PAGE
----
Father Alves shared cheerily, “So, you come now and you start to smile because you start getting closer to Christmas, because Christmas speaks to the Bethlehem child bringing joy to the world, bringing love to the world, for God so loved the world that he gave his only begotten son, that whosoever believes in him should not perish but have everlasting life.”“And so, that’s the message of love.”
The Christ Candle
Essentially the most important candle to be lit during the season; the Christ Candle is lit on Christmas Day itself. This is also the point at which the colours of the bows and flowers on the Advent Wreath change. Sometimes the traditional Christmas colours, like red and green, are opted for, but what is sure, is that the Advent Wreath will now appear more festive.
“Jesus Christ is the light of the world, white signifies purity and so we light the Christ Candle,” Father Alves related.
The whole idea of the Advent season, is to prepare one’s heart and mind for the birth of Christ, it is for this reason that the Christ Candle is so important.
“Advent means the coming of Jesus Christ, our incarnate Lord, you will also hear the word Maranatha, which also speaks to the coming of Jesus Christ,” Alves said, adding “as we think of the second coming of Jesus Christ, we think of our own incarnation, Jesus Christ coming into the world and us, living in the world but not part of the world. So, we have to try as much as possible – it is hard for us to do – during the season of Advent, we don’t sing Christmas songs or Christmas music.”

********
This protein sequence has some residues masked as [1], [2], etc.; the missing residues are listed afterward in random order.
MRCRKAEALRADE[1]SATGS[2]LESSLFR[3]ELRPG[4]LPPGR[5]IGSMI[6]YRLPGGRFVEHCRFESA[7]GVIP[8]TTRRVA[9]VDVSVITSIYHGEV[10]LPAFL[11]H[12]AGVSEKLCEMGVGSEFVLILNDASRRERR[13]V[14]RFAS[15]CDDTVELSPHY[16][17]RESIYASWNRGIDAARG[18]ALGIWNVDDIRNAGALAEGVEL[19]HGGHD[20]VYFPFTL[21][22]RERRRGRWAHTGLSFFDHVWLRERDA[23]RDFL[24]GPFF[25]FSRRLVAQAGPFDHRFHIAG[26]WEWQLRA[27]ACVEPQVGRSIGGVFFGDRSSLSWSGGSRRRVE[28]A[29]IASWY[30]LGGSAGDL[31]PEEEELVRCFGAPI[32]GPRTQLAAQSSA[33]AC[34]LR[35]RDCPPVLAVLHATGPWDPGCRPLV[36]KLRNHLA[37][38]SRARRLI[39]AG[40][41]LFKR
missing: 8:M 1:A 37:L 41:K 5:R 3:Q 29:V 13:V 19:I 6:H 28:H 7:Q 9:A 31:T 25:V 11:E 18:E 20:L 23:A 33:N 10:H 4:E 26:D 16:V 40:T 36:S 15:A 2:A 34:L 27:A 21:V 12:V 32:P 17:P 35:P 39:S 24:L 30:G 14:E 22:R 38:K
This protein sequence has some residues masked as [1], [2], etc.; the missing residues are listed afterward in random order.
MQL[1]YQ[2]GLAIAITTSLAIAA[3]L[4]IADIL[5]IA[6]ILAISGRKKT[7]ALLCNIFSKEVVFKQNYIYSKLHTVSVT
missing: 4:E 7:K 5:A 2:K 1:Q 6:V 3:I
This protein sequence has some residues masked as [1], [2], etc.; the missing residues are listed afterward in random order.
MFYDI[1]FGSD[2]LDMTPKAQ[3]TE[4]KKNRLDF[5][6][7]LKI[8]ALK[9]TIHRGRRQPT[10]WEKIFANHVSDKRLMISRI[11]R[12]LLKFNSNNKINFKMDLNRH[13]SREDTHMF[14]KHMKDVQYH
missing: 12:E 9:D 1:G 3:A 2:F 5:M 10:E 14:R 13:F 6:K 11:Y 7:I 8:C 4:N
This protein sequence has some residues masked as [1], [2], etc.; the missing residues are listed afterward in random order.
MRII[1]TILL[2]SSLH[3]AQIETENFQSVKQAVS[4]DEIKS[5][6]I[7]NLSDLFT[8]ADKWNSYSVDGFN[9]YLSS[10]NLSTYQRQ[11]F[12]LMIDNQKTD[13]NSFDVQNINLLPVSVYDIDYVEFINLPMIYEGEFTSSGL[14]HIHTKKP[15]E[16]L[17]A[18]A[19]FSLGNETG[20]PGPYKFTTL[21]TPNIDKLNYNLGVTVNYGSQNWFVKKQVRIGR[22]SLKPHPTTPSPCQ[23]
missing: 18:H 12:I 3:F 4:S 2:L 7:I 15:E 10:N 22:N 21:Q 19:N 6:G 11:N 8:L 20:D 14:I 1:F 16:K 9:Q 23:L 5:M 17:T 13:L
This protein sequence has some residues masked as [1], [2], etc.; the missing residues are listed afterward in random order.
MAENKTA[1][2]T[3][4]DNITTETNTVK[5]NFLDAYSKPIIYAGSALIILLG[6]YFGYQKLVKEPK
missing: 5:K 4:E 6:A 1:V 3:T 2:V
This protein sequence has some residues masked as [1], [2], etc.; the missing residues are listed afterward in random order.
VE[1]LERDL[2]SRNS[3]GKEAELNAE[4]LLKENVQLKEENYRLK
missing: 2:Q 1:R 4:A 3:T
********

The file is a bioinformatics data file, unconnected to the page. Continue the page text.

He added, “One of the popular songs you will hear in the churches is ‘Oh come, oh come, Emmanuel’ and Emmanuel means ‘God is with us’. So we are inviting Jesus Christ to come into our homes, to come into our lives”.
However, with the Christ Candle being lit on Christmas Day, there is often much speculation about the ‘right date’ of Jesus Christ’s birth. On this note, Father Alves explained to this publication that the focus on Christ coming into the world is much, much, more important than the date.